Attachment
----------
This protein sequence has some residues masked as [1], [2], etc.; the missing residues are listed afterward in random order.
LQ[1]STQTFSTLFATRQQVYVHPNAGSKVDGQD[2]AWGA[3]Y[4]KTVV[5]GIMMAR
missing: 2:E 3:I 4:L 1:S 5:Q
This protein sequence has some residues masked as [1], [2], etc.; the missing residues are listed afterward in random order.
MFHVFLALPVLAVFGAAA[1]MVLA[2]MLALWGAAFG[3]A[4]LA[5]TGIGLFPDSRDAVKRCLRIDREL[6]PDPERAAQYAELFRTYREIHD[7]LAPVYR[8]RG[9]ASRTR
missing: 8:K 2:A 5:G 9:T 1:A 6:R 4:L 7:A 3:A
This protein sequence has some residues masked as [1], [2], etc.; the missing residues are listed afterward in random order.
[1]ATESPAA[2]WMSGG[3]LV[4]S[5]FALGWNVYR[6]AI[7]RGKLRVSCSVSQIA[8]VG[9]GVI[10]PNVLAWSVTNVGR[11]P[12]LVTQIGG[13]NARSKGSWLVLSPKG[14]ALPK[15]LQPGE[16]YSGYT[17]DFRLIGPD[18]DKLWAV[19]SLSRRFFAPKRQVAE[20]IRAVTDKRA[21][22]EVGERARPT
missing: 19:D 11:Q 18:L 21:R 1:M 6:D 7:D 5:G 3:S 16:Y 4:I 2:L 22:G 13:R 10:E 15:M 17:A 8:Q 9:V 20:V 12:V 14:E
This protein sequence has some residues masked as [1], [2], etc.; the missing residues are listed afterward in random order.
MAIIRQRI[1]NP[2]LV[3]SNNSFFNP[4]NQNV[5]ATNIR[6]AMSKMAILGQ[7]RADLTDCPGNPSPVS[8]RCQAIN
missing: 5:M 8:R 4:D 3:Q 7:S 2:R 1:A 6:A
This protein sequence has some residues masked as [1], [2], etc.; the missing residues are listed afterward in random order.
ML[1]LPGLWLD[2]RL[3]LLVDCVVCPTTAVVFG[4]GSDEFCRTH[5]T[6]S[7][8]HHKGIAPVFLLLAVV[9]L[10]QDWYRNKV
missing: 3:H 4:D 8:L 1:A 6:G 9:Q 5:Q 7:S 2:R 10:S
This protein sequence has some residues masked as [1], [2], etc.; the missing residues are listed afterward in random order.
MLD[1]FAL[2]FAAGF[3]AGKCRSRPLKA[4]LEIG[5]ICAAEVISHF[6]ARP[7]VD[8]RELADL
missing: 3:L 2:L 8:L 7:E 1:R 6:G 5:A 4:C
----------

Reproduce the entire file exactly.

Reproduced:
This protein sequence has some residues masked as [1], [2], etc.; the missing residues are listed afterward in random order.
LQ[1]STQTFSTLFATRQQVYVHPNAGSKVDGQD[2]AWGA[3]Y[4]KTVV[5]GIMMAR
missing: 2:E 3:I 4:L 1:S 5:Q
This protein sequence has some residues masked as [1], [2], etc.; the missing residues are listed afterward in random order.
MFHVFLALPVLAVFGAAA[1]MVLA[2]MLALWGAAFG[3]A[4]LA[5]TGIGLFPDSRDAVKRCLRIDREL[6]PDPERAAQYAELFRTYREIHD[7]LAPVYR[8]RG[9]ASRTR
missing: 8:K 2:A 5:G 9:T 1:A 6:R 4:L 7:A 3:A
This protein sequence has some residues masked as [1], [2], etc.; the missing residues are listed afterward in random order.
[1]ATESPAA[2]WMSGG[3]LV[4]S[5]FALGWNVYR[6]AI[7]RGKLRVSCSVSQIA[8]VG[9]GVI[10]PNVLAWSVTNVGR[11]P[12]LVTQIGG[13]NARSKGSWLVLSPKG[14]ALPK[15]LQPGE[16]YSGYT[17]DFRLIGPD[18]DKLWAV[19]SLSRRFFAPKRQVAE[20]IRAVTDKRA[21][22]EVGERARPT
missing: 19:D 11:Q 18:L 21:R 1:M 6:D 7:D 5:G 3:S 16:Y 4:I 2:L 22:G 13:R 10:E 15:M 17:A 8:Q 9:V 20:V 12:V 14:E
This protein sequence has some residues masked as [1], [2], etc.; the missing residues are listed afterward in random order.
MAIIRQRI[1]NP[2]LV[3]SNNSFFNP[4]NQNV[5]ATNIR[6]AMSKMAILGQ[7]RADLTDCPGNPSPVS[8]RCQAIN
missing: 5:M 8:R 4:D 3:Q 7:S 2:R 1:A 6:A
This protein sequence has some residues masked as [1], [2], etc.; the missing residues are listed afterward in random order.
ML[1]LPGLWLD[2]RL[3]LLVDCVVCPTTAVVFG[4]GSDEFCRTH[5]T[6]S[7][8]HHKGIAPVFLLLAVV[9]L[10]QDWYRNKV
missing: 3:H 4:D 8:L 1:A 6:G 9:Q 5:Q 7:S 2:R 10:S
This protein sequence has some residues masked as [1], [2], etc.; the missing residues are listed afterward in random order.
MLD[1]FAL[2]FAAGF[3]AGKCRSRPLKA[4]LEIG[5]ICAAEVISHF[6]ARP[7]VD[8]RELADL
missing: 3:L 2:L 8:L 7:E 1:R 6:G 5:A 4:C